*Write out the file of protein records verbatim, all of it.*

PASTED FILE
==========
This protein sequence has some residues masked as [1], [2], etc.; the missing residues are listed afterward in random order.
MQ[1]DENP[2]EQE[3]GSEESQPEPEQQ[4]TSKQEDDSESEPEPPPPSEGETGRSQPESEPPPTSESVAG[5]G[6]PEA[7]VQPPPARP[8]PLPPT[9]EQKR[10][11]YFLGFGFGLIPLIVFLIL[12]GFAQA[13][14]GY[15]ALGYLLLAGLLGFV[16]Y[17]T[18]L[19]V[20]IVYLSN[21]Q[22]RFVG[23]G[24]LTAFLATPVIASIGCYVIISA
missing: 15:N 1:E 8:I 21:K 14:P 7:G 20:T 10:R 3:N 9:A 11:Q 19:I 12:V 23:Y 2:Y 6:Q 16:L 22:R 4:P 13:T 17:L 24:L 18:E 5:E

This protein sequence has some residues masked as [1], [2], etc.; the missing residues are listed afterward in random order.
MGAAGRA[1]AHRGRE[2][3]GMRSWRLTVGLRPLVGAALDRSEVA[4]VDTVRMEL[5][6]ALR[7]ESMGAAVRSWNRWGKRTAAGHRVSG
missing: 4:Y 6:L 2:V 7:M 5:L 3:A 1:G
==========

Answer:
This protein sequence has some residues masked as [1], [2], etc.; the missing residues are listed afterward in random order.
MQ[1]DENP[2]EQE[3]GSEESQPEPEQQ[4]TSKQEDDSESEPEPPPPSEGETGRSQPESEPPPTSESVAG[5]G[6]PEA[7]VQPPPARP[8]PLPPT[9]EQKR[10][11]YFLGFGFGLIPLIVFLIL[12]GFAQA[13][14]GY[15]ALGYLLLAGLLGFV[16]Y[17]T[18]L[19]V[20]IVYLSN[21]Q[22]RFVG[23]G[24]LTAFLATPVIASIGCYVIISA
missing: 15:N 1:E 8:I 21:K 14:P 7:G 20:T 10:R 3:N 9:A 11:Q 19:I 12:V 23:Y 2:Y 6:Q 16:L 22:R 4:P 13:T 17:L 24:L 18:E 5:E

This protein sequence has some residues masked as [1], [2], etc.; the missing residues are listed afterward in random order.
MGAAGRA[1]AHRGRE[2][3]GMRSWRLTVGLRPLVGAALDRSEVA[4]VDTVRMEL[5][6]ALR[7]ESMGAAVRSWNRWGKRTAAGHRVSG
missing: 4:Y 6:L 2:V 7:M 5:L 3:A 1:G